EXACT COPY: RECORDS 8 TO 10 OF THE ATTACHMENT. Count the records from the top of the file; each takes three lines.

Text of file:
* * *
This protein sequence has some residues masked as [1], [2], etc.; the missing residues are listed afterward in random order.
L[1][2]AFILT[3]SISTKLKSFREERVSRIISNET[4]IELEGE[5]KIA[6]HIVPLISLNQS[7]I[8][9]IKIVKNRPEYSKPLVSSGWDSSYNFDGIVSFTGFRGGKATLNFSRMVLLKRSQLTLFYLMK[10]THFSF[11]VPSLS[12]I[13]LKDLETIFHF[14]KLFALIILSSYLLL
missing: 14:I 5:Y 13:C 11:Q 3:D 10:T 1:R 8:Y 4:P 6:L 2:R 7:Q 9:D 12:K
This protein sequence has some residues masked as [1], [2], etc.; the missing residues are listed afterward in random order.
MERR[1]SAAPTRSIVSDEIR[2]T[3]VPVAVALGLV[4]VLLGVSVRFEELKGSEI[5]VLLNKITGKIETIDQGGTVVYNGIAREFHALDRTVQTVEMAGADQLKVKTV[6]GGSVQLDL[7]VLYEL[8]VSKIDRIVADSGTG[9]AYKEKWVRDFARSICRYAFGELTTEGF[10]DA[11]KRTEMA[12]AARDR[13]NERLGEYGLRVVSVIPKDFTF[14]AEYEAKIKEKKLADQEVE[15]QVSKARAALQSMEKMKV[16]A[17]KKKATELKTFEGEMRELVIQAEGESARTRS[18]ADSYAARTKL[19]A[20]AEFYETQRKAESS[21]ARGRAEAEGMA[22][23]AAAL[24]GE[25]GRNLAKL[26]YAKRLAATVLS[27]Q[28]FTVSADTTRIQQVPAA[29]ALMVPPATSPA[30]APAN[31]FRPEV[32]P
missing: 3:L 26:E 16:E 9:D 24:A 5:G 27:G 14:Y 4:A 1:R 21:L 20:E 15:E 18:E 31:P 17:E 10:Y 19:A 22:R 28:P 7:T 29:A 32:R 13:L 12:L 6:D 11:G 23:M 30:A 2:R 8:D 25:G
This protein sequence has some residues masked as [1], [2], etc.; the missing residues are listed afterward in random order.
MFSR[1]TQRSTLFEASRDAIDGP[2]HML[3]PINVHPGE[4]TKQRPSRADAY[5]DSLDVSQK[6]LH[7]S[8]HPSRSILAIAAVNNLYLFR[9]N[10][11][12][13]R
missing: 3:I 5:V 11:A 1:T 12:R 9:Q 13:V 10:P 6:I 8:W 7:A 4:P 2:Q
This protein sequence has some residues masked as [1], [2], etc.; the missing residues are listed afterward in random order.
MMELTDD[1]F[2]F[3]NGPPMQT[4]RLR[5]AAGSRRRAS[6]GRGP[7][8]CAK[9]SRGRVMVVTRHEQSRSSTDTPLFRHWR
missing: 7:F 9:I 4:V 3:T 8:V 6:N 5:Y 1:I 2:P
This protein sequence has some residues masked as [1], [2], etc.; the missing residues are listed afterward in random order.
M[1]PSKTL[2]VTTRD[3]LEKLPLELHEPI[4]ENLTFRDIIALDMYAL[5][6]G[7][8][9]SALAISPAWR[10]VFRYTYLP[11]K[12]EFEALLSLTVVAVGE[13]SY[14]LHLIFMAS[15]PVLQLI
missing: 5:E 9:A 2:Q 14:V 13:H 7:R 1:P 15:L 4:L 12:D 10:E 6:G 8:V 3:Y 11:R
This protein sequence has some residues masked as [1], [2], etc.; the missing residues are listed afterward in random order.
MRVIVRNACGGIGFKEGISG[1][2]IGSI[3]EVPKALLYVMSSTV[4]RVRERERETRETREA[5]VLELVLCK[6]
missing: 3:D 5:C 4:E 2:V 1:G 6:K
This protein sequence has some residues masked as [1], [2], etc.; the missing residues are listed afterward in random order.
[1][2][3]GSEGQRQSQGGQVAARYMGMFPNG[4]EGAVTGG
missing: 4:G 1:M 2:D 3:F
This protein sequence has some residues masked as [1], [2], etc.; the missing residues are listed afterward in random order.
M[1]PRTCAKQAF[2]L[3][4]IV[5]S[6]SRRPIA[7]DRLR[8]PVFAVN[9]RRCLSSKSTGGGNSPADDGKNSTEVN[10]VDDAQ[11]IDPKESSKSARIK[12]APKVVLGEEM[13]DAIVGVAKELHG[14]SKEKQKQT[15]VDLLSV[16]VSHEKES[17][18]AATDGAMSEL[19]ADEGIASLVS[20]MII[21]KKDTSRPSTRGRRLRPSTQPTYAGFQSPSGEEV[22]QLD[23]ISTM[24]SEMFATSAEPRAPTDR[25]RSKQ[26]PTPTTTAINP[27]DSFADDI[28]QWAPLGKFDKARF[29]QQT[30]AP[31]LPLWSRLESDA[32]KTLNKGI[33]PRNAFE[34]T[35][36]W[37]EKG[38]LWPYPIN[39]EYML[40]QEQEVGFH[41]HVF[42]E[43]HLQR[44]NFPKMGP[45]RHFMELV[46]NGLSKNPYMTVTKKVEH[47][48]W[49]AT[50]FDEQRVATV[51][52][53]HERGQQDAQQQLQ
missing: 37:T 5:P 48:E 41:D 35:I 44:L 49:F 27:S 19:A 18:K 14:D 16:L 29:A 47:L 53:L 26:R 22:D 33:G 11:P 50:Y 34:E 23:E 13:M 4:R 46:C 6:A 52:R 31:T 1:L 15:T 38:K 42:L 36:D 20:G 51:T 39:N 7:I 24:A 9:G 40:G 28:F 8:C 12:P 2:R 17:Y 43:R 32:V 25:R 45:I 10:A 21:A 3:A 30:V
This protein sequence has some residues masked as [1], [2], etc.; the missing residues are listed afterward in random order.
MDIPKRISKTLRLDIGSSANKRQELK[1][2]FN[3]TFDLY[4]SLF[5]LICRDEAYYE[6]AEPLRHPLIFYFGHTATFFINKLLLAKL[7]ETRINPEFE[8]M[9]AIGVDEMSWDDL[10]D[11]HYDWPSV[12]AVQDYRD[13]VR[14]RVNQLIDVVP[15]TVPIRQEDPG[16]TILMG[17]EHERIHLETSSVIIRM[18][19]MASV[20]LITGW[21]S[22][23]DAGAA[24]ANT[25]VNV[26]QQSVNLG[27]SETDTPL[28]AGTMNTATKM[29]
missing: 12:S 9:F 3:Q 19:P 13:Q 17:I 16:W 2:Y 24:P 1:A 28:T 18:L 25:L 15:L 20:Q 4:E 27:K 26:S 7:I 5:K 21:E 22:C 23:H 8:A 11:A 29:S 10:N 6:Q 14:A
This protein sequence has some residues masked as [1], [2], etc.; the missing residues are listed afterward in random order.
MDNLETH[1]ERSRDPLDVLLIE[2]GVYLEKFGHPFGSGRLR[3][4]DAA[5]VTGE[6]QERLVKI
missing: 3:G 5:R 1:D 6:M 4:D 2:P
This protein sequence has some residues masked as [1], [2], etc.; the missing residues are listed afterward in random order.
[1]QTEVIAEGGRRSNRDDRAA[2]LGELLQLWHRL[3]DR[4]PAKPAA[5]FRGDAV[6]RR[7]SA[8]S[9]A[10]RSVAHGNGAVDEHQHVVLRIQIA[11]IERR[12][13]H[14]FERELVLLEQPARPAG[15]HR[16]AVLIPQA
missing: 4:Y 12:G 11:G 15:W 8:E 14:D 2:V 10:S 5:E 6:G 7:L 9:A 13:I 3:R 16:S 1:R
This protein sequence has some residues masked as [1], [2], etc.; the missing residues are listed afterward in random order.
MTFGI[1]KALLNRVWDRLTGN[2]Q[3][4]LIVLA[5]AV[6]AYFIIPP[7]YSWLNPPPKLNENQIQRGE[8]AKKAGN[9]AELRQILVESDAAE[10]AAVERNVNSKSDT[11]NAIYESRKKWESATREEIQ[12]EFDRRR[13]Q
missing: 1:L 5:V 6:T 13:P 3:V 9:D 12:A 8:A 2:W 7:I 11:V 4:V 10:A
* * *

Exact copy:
This protein sequence has some residues masked as [1], [2], etc.; the missing residues are listed afterward in random order.
M[1]PRTCAKQAF[2]L[3][4]IV[5]S[6]SRRPIA[7]DRLR[8]PVFAVN[9]RRCLSSKSTGGGNSPADDGKNSTEVN[10]VDDAQ[11]IDPKESSKSARIK[12]APKVVLGEEM[13]DAIVGVAKELHG[14]SKEKQKQT[15]VDLLSV[16]VSHEKES[17][18]AATDGAMSEL[19]ADEGIASLVS[20]MII[21]KKDTSRPSTRGRRLRPSTQPTYAGFQSPSGEEV[22]QLD[23]ISTM[24]SEMFATSAEPRAPTDR[25]RSKQ[26]PTPTTTAINP[27]DSFADDI[28]QWAPLGKFDKARF[29]QQT[30]AP[31]LPLWSRLESDA[32]KTLNKGI[33]PRNAFE[34]T[35][36]W[37]EKG[38]LWPYPIN[39]EYML[40]QEQEVGFH[41]HVF[42]E[43]HLQR[44]NFPKMGP[45]RHFMELV[46]NGLSKNPYMTVTKKVEH[47][48]W[49]AT[50]FDEQRVATV[51][52][53]HERGQQDAQQQLQ
missing: 37:T 5:P 48:E 41:D 35:I 44:L 49:F 27:S 19:A 18:K 14:D 16:L 29:A 47:L 53:L 26:R 22:D 33:G 11:P 50:Y 34:E 23:E 13:M 4:R 46:C 6:A 52:R 31:T 1:L 15:T 38:K 42:L 36:D 20:G 51:T 39:N 7:I 24:A 9:G 40:G 28:F 8:C 12:P 2:R 17:Y 43:R 32:V 25:R 45:I 10:A 21:A 3:A 30:V
This protein sequence has some residues masked as [1], [2], etc.; the missing residues are listed afterward in random order.
MDIPKRISKTLRLDIGSSANKRQELK[1][2]FN[3]TFDLY[4]SLF[5]LICRDEAYYE[6]AEPLRHPLIFYFGHTATFFINKLLLAKL[7]ETRINPEFE[8]M[9]AIGVDEMSWDDL[10]D[11]HYDWPSV[12]AVQDYRD[13]VR[14]RVNQLIDVVP[15]TVPIRQEDPG[16]TILMG[17]EHERIHLETSSVIIRM[18][19]MASV[20]LITGW[21]S[22][23]DAGAA[24]ANT[25]VNV[26]QQSVNLG[27]SETDTPL[28]AGTMNTATKM[29]
missing: 12:S 9:F 3:Q 19:P 13:Q 17:I 16:W 2:Y 24:P 1:A 28:T 18:L 25:L 15:L 20:Q 4:E 27:K 26:S 7:I 5:K 21:E 22:C 23:H 8:A 11:A 29:S 10:N 6:Q 14:A
This protein sequence has some residues masked as [1], [2], etc.; the missing residues are listed afterward in random order.
MDNLETH[1]ERSRDPLDVLLIE[2]GVYLEKFGHPFGSGRLR[3][4]DAA[5]VTGE[6]QERLVKI
missing: 3:G 5:R 1:D 6:M 4:D 2:P